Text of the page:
Reporting Dave Wischnowsky
By Dave Wischnowsky –
(CBS) Chicago is filled with all sorts of civic treasures.
Down south, there’s the Museum of Science & Industry. Up north, there’s Wrigley Field. To the east, there’s Navy Pier. And over on the West Side?
Well, there’s Derrick Rose, of course.
With foundations buried deep in the Chicago tundra (or moored beneath Lake Michigan in the case of Navy Pier), most of our local gems aren’t going anywhere as long as we maintain them. However, I do have to say that I’m starting to worry about the long-term stability of D-Rose.
No, not because of his knee. That should be fine as long as the Bulls – and Bulls fans – are patient with their superstar’s recovery. Rather, what I’m more concerned about regarding Chicago’s favorite son is whether he’s truly happy playing basketball for his hometown team – and if he will remain content enough to stick around the Windy City for his entire career.
Because it seems all of Chicago pretty much just assumes that he will.
But like a sunny day in February, Derrick Rose isn’t something that Chicago should ever take for granted. Because, no matter his birthplace, the Bulls still need to do all they can to ensure that home is indeed where Rose’s heart is, lest they – and the city’s hoops fans – potentially suffer the consequences.
Last April, after Rose opened up for a surprisingly candid interview with GQ and lamented to writer Will Leitch about life and stardom in the Windy City, I couldn’t help but wonder, “Is Derrick Rose Really Happy in Chicago?” The reason why I posed that question at the time was because of how forlorn Rose sounded when he talked about feeling suffocated by the local attention. Discussing his hometown, Rose said, “Sometimes it’s too much” and added that “Chicago isn’t used to stardom … they don’t know how to act toward celebrity.” With comments such as those, Rose sounded to me as if he’d just signed on as a pitchman for Southwest’s “Wanna Get Away?” campaign. He didn’t seem content.
In the GQ piece, Leitch delved similarly into Rose’s psyche. After noting how the Bulls star bristles at the thought of going out, he reflected: “In one way, this is refreshing. He just wants to do his own thing. But the more I think about it – the more I hear Rose talk about how little he enjoys interacting with strangers, how desperately he misses being able to walk around unnoticed, how mournful he gets when the topic of ‘attention’ is breached, how obviously uncomfortable he is even in basic social situations outside his immediate circle – it strikes me as unbearably sad.”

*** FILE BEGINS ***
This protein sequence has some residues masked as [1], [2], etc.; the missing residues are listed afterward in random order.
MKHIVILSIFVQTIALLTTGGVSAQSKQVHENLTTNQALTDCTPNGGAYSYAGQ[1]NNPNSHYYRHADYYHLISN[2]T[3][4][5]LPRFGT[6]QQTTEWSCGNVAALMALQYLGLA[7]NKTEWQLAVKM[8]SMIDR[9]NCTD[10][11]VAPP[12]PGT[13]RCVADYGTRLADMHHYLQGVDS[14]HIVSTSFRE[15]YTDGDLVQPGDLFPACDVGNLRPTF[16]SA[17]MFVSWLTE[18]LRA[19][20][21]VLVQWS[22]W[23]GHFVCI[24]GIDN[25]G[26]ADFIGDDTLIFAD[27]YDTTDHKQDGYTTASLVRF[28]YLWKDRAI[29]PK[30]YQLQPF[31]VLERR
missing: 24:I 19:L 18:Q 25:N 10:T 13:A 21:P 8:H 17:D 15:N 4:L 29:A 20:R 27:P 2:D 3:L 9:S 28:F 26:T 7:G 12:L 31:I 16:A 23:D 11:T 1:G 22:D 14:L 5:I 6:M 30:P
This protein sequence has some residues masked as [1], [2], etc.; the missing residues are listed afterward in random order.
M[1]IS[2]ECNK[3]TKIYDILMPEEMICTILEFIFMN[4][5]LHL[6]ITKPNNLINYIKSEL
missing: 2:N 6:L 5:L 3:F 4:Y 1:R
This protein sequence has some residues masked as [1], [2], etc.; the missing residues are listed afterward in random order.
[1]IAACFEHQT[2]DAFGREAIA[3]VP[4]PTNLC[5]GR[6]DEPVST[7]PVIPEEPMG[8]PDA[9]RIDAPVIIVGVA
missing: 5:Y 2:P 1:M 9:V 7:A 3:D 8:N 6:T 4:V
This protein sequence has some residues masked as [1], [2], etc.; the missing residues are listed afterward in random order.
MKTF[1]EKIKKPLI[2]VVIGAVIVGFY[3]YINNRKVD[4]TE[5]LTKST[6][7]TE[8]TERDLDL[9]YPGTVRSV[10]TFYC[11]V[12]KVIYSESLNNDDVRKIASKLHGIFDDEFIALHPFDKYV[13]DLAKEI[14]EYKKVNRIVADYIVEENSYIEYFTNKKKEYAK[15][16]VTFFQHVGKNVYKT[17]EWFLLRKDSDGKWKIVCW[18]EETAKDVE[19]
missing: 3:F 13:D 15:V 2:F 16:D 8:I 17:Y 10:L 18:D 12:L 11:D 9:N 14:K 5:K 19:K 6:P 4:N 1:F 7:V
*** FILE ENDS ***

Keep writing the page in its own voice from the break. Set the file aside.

At the time, I worried that if Derrick Rose indeed seems “unbearably sad,” is there really any way that he can be truly happy spending the rest of his career here in Chicago? Might he one day start to think that the grasses are greener in some other NBA city?
Now, for his part, Rose – who signed a five-year contract extension with the Bulls in December 2011 – has previously said that he’s not planning to leave Chicago. In fact, in 2010 after LeBron James broke Cleveland’s heart by leaving for Miami, he went so far as to vow, “I’m never [leaving Chicago]. Never.”
Notably, Rose didn’t reiterate that promise in last spring’s GQ story, instead saying, “I won’t ever put myself in a bad position so that people can say bad things about me.” But what he did share about his unhappiness was largely forgotten just a few weeks later when, on April 28, he tore his ACL in a playoff game. Since then, Chicago has been fixated only on the stages of Rose’s rehab, not the levels of his moods.